April is Oesophageal Cancer Awareness Month

Gastric and oesophageal cancers treatments

Surgery

For some earlier stage oesophageal or gastric cancers, surgery can be used to try to remove the cancer and some of the normal surrounding tissue. In some cases, it might be combined with other treatments, such as chemotherapy and/or radiation therapy.

Surgery for oesophageal cancer

Oesophagectomy

Surgery to remove some or most of the oesophagus is called an oesophagectomy. If the cancer is diagnosed at an early stage, it is possible that this surgery can cure the cancer. However, most oesophageal cancers are not diagnosed early enough to cure them with surgery.

An oesophagectomy is not a simple operation, and it may require a long hospital stay.

Exactly how much of the oesophagus is removed depends upon the stage of the cancer and where it’s located.

If the tumour is in the upper part of the oesophagus, it’s likely that most of the oesophagus will be removed. The stomach will then be brought up and connected to the oesophagus in the neck, or the surgeon may use a piece of the intestine to bridge the gap between the two.

If the cancer is in the lower part of the oesophagus, the surgeon will remove part of the oesophagus and part of the stomach. Then the stomach is connected to what is left of the oesophagus.

There will likely be a considerable recovery period needed after surgery, and there are several potential complications. Lung complications such as pneumonia are common. Some patients have problems swallowing, requiring another procedure. It is important to record all symptoms and inform your doctor.

Oesophagectomy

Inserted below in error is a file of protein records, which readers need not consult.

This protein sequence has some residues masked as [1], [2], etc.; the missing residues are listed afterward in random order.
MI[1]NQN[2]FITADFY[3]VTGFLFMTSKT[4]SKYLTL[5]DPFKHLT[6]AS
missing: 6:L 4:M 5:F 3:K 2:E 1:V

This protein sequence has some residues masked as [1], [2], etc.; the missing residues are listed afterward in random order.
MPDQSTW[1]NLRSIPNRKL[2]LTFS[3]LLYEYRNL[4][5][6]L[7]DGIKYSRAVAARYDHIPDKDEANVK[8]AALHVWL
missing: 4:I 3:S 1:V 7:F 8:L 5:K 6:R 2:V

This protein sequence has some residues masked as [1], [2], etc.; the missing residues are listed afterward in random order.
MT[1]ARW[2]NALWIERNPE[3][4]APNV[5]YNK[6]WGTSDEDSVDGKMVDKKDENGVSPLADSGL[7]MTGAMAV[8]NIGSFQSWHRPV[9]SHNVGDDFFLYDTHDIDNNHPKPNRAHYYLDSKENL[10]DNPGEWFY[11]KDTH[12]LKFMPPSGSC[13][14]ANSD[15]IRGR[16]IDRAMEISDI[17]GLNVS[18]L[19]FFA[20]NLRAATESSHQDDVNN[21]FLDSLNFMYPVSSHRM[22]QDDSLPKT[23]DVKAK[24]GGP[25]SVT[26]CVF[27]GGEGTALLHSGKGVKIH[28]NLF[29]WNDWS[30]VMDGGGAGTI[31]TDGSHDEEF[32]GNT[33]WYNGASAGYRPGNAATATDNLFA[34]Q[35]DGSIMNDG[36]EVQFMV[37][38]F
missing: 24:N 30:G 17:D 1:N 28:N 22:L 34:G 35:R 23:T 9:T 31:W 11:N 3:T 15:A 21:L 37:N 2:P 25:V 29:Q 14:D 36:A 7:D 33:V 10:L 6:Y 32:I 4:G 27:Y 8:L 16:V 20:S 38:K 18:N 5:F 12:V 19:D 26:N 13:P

An anatomical illustration of an oesophagectomy. The exact details of the operation and reconstruction may differ from the picture and the surgeon will talk you through this.

Surgery for gastric cancer

Partial gastrectomy

If the tumour is only in one part of the stomach, then a partial gastrectomy may be possible. Only part of the stomach is removed, sometimes along with part of the oesophagus or part of the small intestine. The remaining section of the stomach is then reattached.

Partial gastrectomy

An anatomical illustration of a partial gastrectomy. The exact details of the operation and reconstruction may differ from the pictures and the surgeon will talk you through this.

Total gastrectomy

If the cancer has spread throughout the stomach, then your doctor may recommend a total gastrectomy. The entire stomach is removed, and the end of the oesophagus is attached to the small intestine to allow food to travel through.

People who have had their stomach removed can only eat a small amount of food at a time. Because of this, some people have difficulties taking in enough nutrition. You may receive some nutrition support either through a feeding tube into your bowel (enteral nutrition) or through a line that goes directly into your blood stream (parenteral nutrition).

If the surgeons put a feeding tube directly into the small bowel during surgery (a jejunostomy tube or J tube) your dietitian will prescribe a liquid nutrition which can be digested and absorbed by your small intestine. It has all the nutrients your body needs to help you recover.

The tube feed may be continued on discharge to supplement your diet when you are at home. This will help you to get all the protein and calories you need to have a successful recovery.

There will likely be a considerable recovery period needed after surgery, and there are several potential complications. These include nausea, heartburn, abdominal pain, and diarrhoea, particularly after eating (because food is entering the intestines too quickly after eating). The side effects often get better over time.

Changes in diet will be needed after a partial or total gastrectomy, with the biggest change being the need to eat smaller, more frequent meals.

Full Gastrectomy

An anatomical illustration of a total gastrectomy. The exact details of the operation and reconstruction may differ from the pictures and the surgeon will talk you through this.

Palliative surgery

Sometimes minor types of surgery are used to help prevent or relieve problems caused by the cancer, instead of trying to cure it. For example, minor surgery can be used to place a feeding tube directly into the stomach or small intestine in people who need help getting enough nutrition. Your doctor will discuss these options with you.

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